- Six-year-old Noah Pozner’s funeral was open casket. Many people bear the scars of bearing witness. Instead of an afterthought, people who experienced the truth in its most painful form could be front and center. Alex Jones could have been shown through their eyes.
- How about Newtown, Connecticut’s undertaker, who handled the funerals of 11 of the children?
- Interview law enforcement and first responders who were on the scene of the Sandy Hook murders.
I know those would expose more about Alex Jones than that interview. How about you? Play along at home. How would you expose the truth about Sandy Hook, Pizzagate, 9/11, and Alex Jones?
Incidentally waterboarding, as Shafer probably knows, is not an effective way to expose truth. Like Kelly, it still has its fans.
In fact, the interview material was so ineffective at exposing Jones that, the show that aired heavily pared down the Jones interview footage and interspersed it with other voices and clips. The show itself is a damning statement about Kelly’s choice of Jones as a hard-nosed impact interview. Had she chosen to approach this project through truthful and credible sources from the outset, rather than set up an on-screen wrestling match, she might have done some good.
In fact, I think Alex Jones is going to get more mileage out of this than Kelly will. I won’t link to the Alex Jones YouTube channel, but suffice it to say that if you google “Megyn Kelly” lies right now you’ll find “Alex Jones Exposes More Megyn Kelly Lies.”
Sometimes you have to interview a liar, and in such cases, being a tenacious interviewer matters. But in this case, there was no reason to give Jones a platform. It’s not as if he is a political candidate or government official (yet). He has the same job as Megyn Kelly—presenting the stories of his choice to a wide audience. I can think of some other prominent liars and Alex Jones fans, who have to get airtime. But no one elected Alex Jones (yet), nor is he in front of a jury (yet).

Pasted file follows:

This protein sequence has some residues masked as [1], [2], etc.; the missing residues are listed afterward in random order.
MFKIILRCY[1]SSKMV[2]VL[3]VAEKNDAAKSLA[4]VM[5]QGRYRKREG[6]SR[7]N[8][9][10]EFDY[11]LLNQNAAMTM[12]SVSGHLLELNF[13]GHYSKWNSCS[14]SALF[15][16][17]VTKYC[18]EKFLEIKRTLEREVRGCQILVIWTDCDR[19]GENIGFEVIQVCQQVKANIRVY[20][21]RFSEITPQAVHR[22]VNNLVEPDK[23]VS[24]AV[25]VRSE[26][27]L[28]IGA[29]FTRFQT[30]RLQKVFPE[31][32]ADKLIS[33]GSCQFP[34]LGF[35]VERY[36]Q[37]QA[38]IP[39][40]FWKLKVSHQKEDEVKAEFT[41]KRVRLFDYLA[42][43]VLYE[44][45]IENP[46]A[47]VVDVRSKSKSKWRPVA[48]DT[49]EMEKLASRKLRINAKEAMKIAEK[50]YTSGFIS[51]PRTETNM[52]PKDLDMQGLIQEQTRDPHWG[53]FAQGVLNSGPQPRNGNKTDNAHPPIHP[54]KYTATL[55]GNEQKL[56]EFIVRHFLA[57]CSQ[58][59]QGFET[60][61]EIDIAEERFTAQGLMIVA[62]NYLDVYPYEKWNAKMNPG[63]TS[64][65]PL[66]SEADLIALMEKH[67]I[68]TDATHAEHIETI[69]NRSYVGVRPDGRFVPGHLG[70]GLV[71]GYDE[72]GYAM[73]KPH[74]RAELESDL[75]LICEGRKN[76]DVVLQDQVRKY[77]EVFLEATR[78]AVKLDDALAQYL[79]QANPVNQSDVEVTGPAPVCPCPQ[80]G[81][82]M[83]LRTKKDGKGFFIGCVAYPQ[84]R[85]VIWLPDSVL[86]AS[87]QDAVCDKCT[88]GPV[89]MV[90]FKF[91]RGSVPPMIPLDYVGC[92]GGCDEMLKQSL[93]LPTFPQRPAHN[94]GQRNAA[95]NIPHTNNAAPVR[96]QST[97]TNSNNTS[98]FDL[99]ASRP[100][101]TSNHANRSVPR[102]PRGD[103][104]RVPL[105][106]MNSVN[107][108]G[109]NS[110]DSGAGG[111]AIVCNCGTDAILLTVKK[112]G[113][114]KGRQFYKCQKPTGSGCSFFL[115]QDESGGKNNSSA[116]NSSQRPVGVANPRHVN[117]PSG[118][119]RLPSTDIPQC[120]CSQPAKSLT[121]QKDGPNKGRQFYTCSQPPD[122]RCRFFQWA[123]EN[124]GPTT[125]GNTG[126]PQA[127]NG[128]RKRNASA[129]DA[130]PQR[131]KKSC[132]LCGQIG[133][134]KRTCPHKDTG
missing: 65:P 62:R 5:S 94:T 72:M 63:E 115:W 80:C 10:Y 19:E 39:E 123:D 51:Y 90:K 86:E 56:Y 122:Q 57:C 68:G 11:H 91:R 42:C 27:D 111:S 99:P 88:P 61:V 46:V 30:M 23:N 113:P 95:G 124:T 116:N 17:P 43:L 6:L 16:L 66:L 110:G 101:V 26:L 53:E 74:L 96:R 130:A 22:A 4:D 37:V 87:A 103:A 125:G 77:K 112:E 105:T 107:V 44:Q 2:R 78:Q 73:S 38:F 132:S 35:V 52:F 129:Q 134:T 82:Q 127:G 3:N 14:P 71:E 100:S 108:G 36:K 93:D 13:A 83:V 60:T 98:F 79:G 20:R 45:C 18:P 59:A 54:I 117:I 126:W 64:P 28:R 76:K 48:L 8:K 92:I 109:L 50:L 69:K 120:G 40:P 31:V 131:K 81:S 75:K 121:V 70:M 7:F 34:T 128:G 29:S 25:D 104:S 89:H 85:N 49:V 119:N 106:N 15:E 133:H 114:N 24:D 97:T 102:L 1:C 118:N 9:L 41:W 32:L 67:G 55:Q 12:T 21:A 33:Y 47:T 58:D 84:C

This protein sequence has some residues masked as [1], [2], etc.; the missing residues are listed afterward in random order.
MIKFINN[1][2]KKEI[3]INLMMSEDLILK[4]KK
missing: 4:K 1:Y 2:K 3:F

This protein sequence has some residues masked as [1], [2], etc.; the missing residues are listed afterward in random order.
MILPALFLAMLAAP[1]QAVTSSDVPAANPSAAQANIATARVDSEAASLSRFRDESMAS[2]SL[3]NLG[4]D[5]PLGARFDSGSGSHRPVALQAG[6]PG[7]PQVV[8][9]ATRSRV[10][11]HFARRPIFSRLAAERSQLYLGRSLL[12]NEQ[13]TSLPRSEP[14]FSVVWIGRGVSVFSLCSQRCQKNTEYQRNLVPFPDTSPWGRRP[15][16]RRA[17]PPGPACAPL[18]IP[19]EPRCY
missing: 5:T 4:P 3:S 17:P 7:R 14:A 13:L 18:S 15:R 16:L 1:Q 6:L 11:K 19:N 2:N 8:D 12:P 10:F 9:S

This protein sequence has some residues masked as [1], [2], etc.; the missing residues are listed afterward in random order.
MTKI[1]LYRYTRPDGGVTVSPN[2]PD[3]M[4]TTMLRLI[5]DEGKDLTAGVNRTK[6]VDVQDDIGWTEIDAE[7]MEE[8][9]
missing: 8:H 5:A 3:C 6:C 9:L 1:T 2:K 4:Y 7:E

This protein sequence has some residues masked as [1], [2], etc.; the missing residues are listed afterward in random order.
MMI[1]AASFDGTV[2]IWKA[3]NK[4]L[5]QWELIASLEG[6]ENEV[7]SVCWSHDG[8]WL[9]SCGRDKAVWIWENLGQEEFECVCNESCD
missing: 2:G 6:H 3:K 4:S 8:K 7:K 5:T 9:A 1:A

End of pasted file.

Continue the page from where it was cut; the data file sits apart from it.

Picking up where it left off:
There is only one reason to ask him to participate in his own exposure— to establish Megyn Kelly as a tough interviewer.
That, and not “Alex Jones is a life-destroying liar,” is the claim that the show was meant to prove all along. That is what Mitchell and Shafer commented on: not that the truth won out, but that Kelly did well. This wasn’t a test of Alex Jones’s lies or the damage they do; it was a test of a new TV show.
Even with low ratings, which could be the result of protests that won’t affect future shows, Kelly might have burnished her credentials as a tough interviewer. That does not mean she “exposed” Alex Jones’ lies or moved the needle on hair’s breadth toward truth.
Talk about a ridiculous exercise.
PS: After years of trying to prove Ted Cruz Loves Nickelback, I found evidence it was Paul Ryan all along (or was he being ironic? Did Ted Cruz set him up? How would we go about proving it?).